Francis Ngannou, the renowned heavyweight fighter, is no longer keeping quiet about his grievances with Dana White, the president of the Ultimate Fighting Championship (UFC). Ngannou has finally spoken up after White criticized his recent deal with the Professional Fighters League and took a shot at the Cameroonian.
The Predator recently made headlines by announcing his contract signing with the PFL, setting the stage for his MMA career in 2024. The deal not only guarantees Ngannou a substantial purse in the high seven-figure range but also grants him a position on PFL’s athlete advisory board and the prestigious title of “chairman” for PFL Africa.
Notably, the agreement allows Ngannou to pursue lucrative boxing opportunities independently. While it proves beneficial for Ngannou, White openly expressed his skepticism, deeming the move illogical for the PFL.
White’s remarks included his observation that Ngannou had joined a company while refusing to face their current champions. He also criticized Ngannou’s recent fight frequency, questioning the legitimacy of the situation. In response, Ngannou took to Twitter to address White directly, issuing a challenge along the way.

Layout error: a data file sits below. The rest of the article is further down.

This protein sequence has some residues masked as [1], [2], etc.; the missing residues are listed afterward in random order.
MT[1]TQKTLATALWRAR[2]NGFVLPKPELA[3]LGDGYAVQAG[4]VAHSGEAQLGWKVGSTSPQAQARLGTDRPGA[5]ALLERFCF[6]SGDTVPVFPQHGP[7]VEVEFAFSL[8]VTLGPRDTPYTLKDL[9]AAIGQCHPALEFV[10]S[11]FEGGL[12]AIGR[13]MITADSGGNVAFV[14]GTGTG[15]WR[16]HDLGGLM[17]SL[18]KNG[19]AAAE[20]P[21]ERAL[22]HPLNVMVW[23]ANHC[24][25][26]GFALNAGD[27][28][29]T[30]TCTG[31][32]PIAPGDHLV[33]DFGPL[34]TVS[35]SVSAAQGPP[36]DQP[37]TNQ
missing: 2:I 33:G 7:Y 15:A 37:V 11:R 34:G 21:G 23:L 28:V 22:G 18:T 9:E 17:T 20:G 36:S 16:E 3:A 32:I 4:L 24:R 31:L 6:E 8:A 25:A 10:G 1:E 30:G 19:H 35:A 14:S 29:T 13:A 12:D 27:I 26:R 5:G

Ngannou wrote, “What is your problem with me, Dana? First, I fulfilled my contract, became a free agent, and decided to walk away. You didn’t release me. Second, I hate taking risks? Then why did I defend my title while injured, with no ACL or MCL?”
Continuing his rebuttal, Ngannou addressed the issue of his fight frequency, stating, “The reason I fought three times in three years is because you wanted to control my deal and make me sign a new one, freezing me out. ‘I owe these guys three fights a year.’ Isn’t that what you said? What happened? I always accepted and never declined any fight in the past three years. Now, I am finally receiving fair pay, respect, and a deal that benefits all parties involved. Why are you opposed to my freedom and happiness?”
Ngannou concluded his message with a proposition for White, suggesting that if he truly desires the much-anticipated fight against Jon Jones, he should reach out to Pete Murray, the president of the PFL.
This public exchange of words indicates that the conflict between Ngannou and White is far from over. Ngannou has now recognized that he is embroiled in a battle with the UFC president, whether he intended to be or not.
He just has to prepare hard ahead of his debut fight in the new league, as suffering a loss could dent his reputation and lend some credence to what White has been saying.